Each year, International Literacy Day is celebrated across the world on September 8th. The theme for this year is “Literacy in a digital world”. The goal is to look at what kind of literacy skills people need to navigate “increasingly digitally-mediated societies”. International Literacy Day is a UNESCO global event.
In preparation for International Literacy Day, NCTE recommends the following resources to help you integrate technology in instruction in ways that are meaningful and authentic.
Kristen Turner and Troy Hicks, in Connected Reading: Teaching Adolescent Readers in a Digital World, offer practical tips by highlighting classroom practices that engage students in reading and thinking with both print and digital texts, thus encouraging reading instruction that reaches all students. Also read “No Longer a Luxury: Digital Literacy Can’t Wait” from English Journal.
In Adolescents and Digital Literacies: Learning Alongside Our Students, author Sara Kajder examines ways in which teachers and students co-construct new literacies through Web 2.0 technology-infused instructional practices. See more in the sample chapter.
View the #nctechat archive “Beyond the Screen: Multimedia in the Classroom“, guest hosted by the Studies in Literacies and Multimedia Assembly of NCTE.
Lesson Plans for Developing Digital Literacies presents a set of lessons designed to help you integrate a variety of digital applications into the courses and units you’re already teaching. Read the sample chapter, “What’s on the Other Side, When You Finally Cross the Digital Divide?”
Check out these resources on Digital Learning from ReadWriteThink.org.
We encourage you to visit the UNESCO website to learn more about the organization’s theme for 2017, “Literacy in a Digital World“. How will you celebrate the day?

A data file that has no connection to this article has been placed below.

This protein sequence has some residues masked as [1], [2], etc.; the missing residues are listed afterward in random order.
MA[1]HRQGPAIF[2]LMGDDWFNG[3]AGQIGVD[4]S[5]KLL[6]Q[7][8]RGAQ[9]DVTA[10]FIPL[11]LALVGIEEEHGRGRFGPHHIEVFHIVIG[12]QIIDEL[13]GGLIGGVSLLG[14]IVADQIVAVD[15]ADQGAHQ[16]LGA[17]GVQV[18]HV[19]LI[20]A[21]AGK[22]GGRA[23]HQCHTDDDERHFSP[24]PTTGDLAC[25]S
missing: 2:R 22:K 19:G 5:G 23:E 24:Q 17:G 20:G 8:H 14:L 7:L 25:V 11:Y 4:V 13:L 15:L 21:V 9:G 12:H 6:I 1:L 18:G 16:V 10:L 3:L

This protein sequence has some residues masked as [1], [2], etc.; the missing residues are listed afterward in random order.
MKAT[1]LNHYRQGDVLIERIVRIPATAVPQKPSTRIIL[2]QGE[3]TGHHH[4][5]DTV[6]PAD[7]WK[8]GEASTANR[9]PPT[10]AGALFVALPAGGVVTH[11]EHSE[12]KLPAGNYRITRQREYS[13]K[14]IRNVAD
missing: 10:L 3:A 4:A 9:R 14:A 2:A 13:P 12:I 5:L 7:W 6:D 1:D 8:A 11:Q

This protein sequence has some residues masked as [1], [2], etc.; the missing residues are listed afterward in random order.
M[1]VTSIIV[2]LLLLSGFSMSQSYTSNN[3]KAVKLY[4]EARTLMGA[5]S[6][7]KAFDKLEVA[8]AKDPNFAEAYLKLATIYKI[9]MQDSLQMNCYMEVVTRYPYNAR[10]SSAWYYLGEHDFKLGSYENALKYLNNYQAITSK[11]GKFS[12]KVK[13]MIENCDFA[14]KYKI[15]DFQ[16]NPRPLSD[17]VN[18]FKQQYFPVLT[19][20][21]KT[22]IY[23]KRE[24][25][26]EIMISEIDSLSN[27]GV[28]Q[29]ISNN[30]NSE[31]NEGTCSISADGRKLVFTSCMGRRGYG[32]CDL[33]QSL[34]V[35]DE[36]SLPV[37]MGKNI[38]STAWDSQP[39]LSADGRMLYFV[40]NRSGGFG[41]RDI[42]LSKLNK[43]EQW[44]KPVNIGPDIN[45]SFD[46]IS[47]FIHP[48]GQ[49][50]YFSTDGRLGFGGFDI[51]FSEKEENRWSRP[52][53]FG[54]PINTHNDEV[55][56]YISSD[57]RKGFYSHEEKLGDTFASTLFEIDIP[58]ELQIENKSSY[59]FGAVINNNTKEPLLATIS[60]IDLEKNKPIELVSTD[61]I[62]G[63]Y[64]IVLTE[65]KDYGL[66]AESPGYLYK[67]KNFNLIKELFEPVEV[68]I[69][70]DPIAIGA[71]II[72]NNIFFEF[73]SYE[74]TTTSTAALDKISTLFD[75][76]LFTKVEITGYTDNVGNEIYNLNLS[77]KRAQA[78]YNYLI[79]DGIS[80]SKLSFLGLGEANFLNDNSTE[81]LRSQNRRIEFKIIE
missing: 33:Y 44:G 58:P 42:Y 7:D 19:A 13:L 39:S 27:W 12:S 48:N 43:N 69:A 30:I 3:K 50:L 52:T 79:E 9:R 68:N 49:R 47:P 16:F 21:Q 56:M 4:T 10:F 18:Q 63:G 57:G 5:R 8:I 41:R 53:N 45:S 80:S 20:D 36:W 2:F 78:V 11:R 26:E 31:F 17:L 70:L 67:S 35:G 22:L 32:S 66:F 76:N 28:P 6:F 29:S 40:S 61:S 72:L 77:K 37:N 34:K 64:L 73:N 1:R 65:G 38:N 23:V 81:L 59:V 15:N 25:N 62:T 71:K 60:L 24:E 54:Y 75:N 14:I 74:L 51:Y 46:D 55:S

On August 21, the Moon will block the Sun, as seen from North America and down through mid-South America. The Sun will be entirely blocked on a path that is about 60 miles wide. This path will go through parts of 14 states.
When I was in grade school, I remember working with a few other students to build a pinhole camera out of of cardboard. We stood with the sun at our back, while trying to look at the projected image on a second piece of cardboard. Here are some more modern ways to get students engaged with the eclipse.
Invite students to look at historical and primary sources about eclipses throughout history. Then compare that coverage with the news we see today. What is the same? What has changed? Student can record the similarities and differences as a Venn Diagram or in a Compare & Contrast Map.
“All Summer in a Day” is a science fiction short story by Ray Bradbury that was first published in March 1954. The story is about a class of school children on Venus, which in this story, constantly has rainstorms and the Sun is only visible for one hour every seven years. Invite students to make connections from the short story to this current eclipse. If you would like to engage more with the text, check out this lesson plan from ReadWriteThink.org.
In this lesson plan from ReadWriteThink.org, students listen to and discuss poetry that pertains to the study of astronomy and write their own poems to enhance their learning of the subject. As a final project, students use the ReadWriteThink Printing Press to compose original poetry books about astronomy.